Friday, July 1, 2011

To Aiden, With Love

Each of us parents want our kids to have what we did not, to live a little bit better lives than the ones we experienced; to not make the same mistakes or travel the same rough roads we did.  I recall so clearly when I had to accept that my daughters would travel their own paths, make their own way in this world, including repeating mistakes I made or experiences I wish I’d avoided.  It began when my youngest daughter said to me, “I’m pregnant.”

She was too young.  She had not planned for this, and the father of the baby was as immature in mind and life experience as she was.  It took her awhile to tell me.  She assumed I would - what? Disown her? Abandon her?  While this was the LAST thing I wanted for her at that time in her life, I could not, would not treat her differently than I had her whole life – she would have my love, support, and whatever else she needed. 

I allowed her to make her own choice and when she said, “Mom, if I did anything to stop this pregnancy I could not look at myself in the mirror, I said, Okay then, we’ll make this work.”

That was nine years ago. 

I wasn’t there for the birth of my first grandchild.  I had been given an amazing opportunity to work in Yosemite for the summer and wouldn’t you know the day after I left to report to work, my daughter went into labor.  But I believe in the power of the Universe and this experience solidified my faith in Its wisdom. 

 
My best friend since the age of 9, Nancy, is the godmother to both my girls.

 She and her husband decided long ago that they would not have children, so Erin and Adrian became hers by extension.  Nancy has always been there for me no matter what the circumstance and when I called upon her to take my place at Adrian’s side, she readily agreed.  This would be the first time she witnessed a birth.  She was amazing and although I felt I was missing a beautiful moment, I was so grateful Nancy could be there and so happy for her to have this experience.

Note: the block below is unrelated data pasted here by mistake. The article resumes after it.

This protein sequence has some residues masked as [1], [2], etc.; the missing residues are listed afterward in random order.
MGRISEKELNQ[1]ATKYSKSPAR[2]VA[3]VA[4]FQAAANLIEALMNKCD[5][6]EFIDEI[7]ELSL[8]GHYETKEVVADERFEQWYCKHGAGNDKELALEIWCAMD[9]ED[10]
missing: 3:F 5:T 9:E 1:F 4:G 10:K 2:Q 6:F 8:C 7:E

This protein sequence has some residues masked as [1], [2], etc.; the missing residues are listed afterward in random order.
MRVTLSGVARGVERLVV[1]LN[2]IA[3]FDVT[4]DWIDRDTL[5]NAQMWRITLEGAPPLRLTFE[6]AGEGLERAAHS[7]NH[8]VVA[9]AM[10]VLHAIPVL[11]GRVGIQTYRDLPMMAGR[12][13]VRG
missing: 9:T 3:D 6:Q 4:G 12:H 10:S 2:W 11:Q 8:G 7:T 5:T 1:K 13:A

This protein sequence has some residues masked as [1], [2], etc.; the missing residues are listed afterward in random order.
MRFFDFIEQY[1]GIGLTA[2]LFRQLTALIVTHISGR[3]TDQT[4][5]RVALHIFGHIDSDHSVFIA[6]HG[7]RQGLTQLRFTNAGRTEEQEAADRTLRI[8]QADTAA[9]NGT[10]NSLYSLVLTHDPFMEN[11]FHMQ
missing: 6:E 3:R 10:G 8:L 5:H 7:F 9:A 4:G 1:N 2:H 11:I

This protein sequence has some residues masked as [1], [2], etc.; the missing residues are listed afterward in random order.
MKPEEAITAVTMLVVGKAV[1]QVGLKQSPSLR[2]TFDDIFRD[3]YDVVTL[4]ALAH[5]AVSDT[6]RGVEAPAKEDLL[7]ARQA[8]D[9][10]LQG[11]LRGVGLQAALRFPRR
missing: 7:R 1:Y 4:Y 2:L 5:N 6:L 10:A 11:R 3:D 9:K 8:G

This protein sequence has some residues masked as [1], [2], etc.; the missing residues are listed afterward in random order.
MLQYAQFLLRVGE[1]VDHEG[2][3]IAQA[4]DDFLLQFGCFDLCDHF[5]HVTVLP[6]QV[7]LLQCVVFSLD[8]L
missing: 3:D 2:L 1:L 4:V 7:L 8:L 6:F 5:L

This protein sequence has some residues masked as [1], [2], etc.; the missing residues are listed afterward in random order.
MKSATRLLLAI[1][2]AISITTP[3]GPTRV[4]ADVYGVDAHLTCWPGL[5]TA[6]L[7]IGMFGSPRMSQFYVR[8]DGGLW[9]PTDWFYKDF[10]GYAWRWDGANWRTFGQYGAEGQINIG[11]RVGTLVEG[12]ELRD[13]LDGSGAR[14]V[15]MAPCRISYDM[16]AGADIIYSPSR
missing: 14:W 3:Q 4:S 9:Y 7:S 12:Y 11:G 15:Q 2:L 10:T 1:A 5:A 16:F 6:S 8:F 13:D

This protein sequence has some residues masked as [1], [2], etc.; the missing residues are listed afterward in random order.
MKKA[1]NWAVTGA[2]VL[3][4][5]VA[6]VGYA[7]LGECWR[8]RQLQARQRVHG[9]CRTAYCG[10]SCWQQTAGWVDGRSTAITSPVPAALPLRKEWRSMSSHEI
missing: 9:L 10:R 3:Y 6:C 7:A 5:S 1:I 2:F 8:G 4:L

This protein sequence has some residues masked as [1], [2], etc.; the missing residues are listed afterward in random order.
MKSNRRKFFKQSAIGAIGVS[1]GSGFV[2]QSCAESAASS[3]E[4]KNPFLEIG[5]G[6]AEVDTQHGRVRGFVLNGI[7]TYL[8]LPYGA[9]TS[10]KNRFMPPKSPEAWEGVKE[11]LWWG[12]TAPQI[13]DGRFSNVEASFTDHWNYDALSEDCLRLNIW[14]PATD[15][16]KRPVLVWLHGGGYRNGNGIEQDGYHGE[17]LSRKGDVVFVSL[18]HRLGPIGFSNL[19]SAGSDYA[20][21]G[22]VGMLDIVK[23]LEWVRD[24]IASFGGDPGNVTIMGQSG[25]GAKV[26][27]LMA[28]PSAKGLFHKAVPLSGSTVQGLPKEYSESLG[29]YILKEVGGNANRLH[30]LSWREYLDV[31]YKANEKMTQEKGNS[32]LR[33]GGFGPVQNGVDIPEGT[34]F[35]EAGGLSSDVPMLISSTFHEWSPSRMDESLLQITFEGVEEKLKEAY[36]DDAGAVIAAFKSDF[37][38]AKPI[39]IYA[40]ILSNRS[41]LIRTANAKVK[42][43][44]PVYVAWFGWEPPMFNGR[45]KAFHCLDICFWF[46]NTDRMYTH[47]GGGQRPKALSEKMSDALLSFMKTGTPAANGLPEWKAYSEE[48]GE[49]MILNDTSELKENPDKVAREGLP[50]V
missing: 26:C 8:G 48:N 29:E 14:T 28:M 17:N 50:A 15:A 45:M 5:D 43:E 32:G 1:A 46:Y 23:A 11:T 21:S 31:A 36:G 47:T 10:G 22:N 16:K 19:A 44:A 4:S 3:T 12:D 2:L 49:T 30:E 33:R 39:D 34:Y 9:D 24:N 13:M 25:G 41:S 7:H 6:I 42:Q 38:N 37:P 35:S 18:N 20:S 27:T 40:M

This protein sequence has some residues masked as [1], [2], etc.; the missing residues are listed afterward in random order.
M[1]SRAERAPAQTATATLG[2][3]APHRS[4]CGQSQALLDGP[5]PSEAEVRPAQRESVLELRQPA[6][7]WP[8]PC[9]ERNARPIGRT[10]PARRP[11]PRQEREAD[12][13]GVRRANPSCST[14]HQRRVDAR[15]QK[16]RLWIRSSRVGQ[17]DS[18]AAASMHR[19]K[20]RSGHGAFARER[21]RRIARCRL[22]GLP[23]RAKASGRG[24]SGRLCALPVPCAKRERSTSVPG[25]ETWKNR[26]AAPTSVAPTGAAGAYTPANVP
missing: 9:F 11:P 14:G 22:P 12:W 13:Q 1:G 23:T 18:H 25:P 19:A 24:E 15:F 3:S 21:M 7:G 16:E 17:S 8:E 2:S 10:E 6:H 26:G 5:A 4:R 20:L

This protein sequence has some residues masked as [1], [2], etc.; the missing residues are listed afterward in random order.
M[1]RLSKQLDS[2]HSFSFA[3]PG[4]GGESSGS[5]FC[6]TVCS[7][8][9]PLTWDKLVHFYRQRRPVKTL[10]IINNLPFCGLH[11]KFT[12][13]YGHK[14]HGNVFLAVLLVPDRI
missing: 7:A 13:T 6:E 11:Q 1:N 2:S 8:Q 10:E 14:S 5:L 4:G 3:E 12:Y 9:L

I was on the phone the whole time Adrian was in labor.  We knew it was a boy, knew what his name would be.  I could not be there in person, but I was able to be there in spirit. 

On his birth day I purchased a book from the Yosemite National Park bookstore.  I made my first entry and this is what I wrote:


Since that day I have come to know this little boy who is, along with his new brother, Noble and his little cousin, Rain, the greatest joy of my life.  Aiden is funny like his mother.  He is tender, yet shows his protective side when necessary; he would (and says so) defend his mother, his brother, and me to any “bad guy that would dare try.”  Aiden is very much like his mother; he doesn’t want to be told what to do, rather he wants to make his own way in this world, and that includes any mistakes that he has to make in order to learn from them.  

I have been there to mark his birth day ever since I missed the first one.  I have had the privilege to watch him become an amazing little man.  I am so grateful that I am here to know him. 

And that little book that I started writing in nine years ago?  It is filled with my words and those of many others that have had the good fortune to know Aiden.  He will know that from the very moment of his birth he was cherished by me and many others. 

Happy Birthday Aiden.  Thank you for teaching me that there are no mistakes in this world.  You were my very first lesson in that. 

And if any of my readers wish to, I invite you to send a submission to Aiden’s Book. 
I will print them out and add them to it. 
Newborn Aiden




Mother and son

I look just like my daddy!






Aunt Nancy





Fun with Nana


Welcoming baby brother

Two boys tired after play

Cousins

Holding a Mammoth tooth fossil

2 comments:

Sweet Tea said...

What a sweet love story about your special boys.
I dream of a day when all children are loved in such a way.

Wondering - any test results yet?
I've heard nothing so I consider that to be good news.
Be sure to keep me in the loop, new friend.

Vegas Linda Lou said...

What a beautiful little boy. (How could he not be?) Precious. You're a lucky nana.